'Roid Rage: Cartoonists React to Home-Run History for Barry Bonds

By: E&P Staff Editorial cartoons are starting to appear about Barry Bonds' breaking of baseball's home-run record -- and about the suspicion that the San Francisco Giants player might have used steroids to enhance his slugging prowess.

A cartoon by Scott Stantis of The Birmingham (Ala.) News and Copley News Service shows the back of the new home-run king's uniform. But the word "Bonds" is spelled with an asterisk substituting for the "o."

Another Alabama cartoonist, J.D. Crowe of the Mobile Press-Register and Artizans Syndicate, pictures a "baseball bat" (in the guise of the nocturnal flying mammal) hanging upside down from an official Major League baseball. The bat is labeled "Steroids."

Ed Hall of The Baker County Press of Macclenny, Fla., and Artizans did a cartoon that shows a disintegrating baseball labeled "756" -- the number that broke Hank Aaron's record last night. The ball is labeled "Empty Record."

Victor Harville of the Stephens Media Group pictures a kid saying to another kid: "I'll trade you my Barry Bonds for your Hank Aaron." The deal for the card -- which features an asterisk over Bonds' name -- is refused.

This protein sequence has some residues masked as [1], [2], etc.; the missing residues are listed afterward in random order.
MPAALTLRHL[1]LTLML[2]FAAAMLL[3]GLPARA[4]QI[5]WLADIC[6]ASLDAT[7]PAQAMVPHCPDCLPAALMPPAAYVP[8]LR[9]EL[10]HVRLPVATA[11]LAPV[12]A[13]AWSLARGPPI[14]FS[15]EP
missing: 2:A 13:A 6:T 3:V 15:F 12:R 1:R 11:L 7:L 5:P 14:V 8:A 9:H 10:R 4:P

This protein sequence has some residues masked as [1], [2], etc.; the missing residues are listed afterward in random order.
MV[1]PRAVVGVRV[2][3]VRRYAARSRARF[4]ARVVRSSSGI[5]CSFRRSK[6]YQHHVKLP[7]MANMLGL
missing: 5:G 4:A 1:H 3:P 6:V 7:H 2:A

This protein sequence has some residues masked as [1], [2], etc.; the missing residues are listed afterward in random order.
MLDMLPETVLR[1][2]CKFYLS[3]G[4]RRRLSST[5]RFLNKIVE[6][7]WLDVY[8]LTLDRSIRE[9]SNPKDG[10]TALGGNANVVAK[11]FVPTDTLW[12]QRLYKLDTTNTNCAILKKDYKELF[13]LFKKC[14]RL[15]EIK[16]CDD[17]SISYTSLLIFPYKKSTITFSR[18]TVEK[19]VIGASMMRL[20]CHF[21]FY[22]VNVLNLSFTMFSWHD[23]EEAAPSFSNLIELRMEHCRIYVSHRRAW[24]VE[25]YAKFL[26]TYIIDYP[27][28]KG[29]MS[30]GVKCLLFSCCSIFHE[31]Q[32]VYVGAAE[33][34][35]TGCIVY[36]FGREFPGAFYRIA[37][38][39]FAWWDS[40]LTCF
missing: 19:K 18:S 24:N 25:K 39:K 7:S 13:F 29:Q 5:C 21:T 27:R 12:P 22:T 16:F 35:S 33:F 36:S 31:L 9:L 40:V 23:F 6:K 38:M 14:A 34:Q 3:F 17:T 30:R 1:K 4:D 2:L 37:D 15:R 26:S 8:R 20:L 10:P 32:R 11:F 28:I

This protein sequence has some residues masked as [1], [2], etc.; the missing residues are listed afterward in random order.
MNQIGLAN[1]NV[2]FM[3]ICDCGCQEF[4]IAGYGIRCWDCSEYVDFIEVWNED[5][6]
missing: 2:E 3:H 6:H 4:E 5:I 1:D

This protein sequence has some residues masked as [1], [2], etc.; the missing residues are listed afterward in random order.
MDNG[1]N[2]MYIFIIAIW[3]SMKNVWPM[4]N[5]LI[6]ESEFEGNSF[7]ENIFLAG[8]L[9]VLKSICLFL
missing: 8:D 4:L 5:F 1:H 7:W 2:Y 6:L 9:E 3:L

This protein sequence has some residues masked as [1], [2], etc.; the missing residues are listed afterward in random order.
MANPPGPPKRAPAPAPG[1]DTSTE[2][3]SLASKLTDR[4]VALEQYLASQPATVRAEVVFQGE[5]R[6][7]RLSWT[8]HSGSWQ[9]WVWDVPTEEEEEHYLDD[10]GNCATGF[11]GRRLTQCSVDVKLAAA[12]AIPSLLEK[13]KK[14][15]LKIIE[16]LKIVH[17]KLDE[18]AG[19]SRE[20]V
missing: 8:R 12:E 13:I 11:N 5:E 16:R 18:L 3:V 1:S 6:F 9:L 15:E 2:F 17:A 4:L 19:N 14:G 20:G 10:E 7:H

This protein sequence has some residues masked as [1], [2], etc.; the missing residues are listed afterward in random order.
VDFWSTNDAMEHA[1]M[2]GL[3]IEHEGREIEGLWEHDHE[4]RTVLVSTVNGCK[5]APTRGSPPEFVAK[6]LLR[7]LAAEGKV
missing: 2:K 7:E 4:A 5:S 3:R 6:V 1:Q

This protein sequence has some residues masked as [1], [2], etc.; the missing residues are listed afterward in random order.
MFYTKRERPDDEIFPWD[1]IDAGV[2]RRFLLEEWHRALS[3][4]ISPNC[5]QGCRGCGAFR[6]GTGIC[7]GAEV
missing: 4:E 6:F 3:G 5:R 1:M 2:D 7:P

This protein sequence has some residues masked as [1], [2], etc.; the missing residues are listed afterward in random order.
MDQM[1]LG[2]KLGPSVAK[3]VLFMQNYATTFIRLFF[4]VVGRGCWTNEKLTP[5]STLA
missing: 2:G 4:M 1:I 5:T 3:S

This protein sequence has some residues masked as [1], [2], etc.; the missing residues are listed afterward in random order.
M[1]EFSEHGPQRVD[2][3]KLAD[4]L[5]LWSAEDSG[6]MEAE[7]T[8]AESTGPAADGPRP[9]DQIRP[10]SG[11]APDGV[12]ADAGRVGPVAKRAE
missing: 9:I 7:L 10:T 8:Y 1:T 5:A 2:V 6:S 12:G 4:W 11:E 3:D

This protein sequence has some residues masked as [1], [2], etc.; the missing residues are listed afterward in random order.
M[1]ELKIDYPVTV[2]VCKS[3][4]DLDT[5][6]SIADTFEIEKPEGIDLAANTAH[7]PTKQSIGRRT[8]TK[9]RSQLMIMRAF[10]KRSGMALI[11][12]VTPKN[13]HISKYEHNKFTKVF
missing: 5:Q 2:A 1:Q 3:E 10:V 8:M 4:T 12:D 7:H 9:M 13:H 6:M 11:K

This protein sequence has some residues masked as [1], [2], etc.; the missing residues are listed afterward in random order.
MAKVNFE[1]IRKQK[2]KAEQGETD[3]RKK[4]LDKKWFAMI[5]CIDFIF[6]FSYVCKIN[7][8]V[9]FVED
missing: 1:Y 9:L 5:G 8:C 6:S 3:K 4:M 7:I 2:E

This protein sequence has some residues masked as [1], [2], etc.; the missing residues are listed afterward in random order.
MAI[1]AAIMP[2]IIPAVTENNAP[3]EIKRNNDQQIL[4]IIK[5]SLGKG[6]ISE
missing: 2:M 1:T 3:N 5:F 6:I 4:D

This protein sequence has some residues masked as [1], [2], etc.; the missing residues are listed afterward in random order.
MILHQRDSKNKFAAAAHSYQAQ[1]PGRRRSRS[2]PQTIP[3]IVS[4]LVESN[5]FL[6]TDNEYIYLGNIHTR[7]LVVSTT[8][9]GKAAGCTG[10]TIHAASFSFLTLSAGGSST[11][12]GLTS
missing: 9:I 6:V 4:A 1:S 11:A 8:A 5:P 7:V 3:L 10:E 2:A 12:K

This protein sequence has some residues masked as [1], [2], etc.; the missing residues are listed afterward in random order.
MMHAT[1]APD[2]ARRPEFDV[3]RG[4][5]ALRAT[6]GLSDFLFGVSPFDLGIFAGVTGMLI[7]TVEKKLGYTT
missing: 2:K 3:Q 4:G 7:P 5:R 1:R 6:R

Another Bonds-related cartoon seemed to be aimed at baseball commissioner Bud Selig. Larry Wright of The Detroit News and Cagle Cartoons drew a painting of Selig with an asterisk in baseball's Hall of Fame. When a kid asks what the asterisk is for, dad reads an answer from a brochure: "It says here there were suspicions and rumors about what he [Selig] was so busy doing that he couldn't watch one of baseball's most important records being set."

Given that Aaron's record was broken after many cartoonists had already done their Tuesday-for-Wednesday drawings, more Bonds-related cartoons will undoubtedly be posted around the Web tomorrow.


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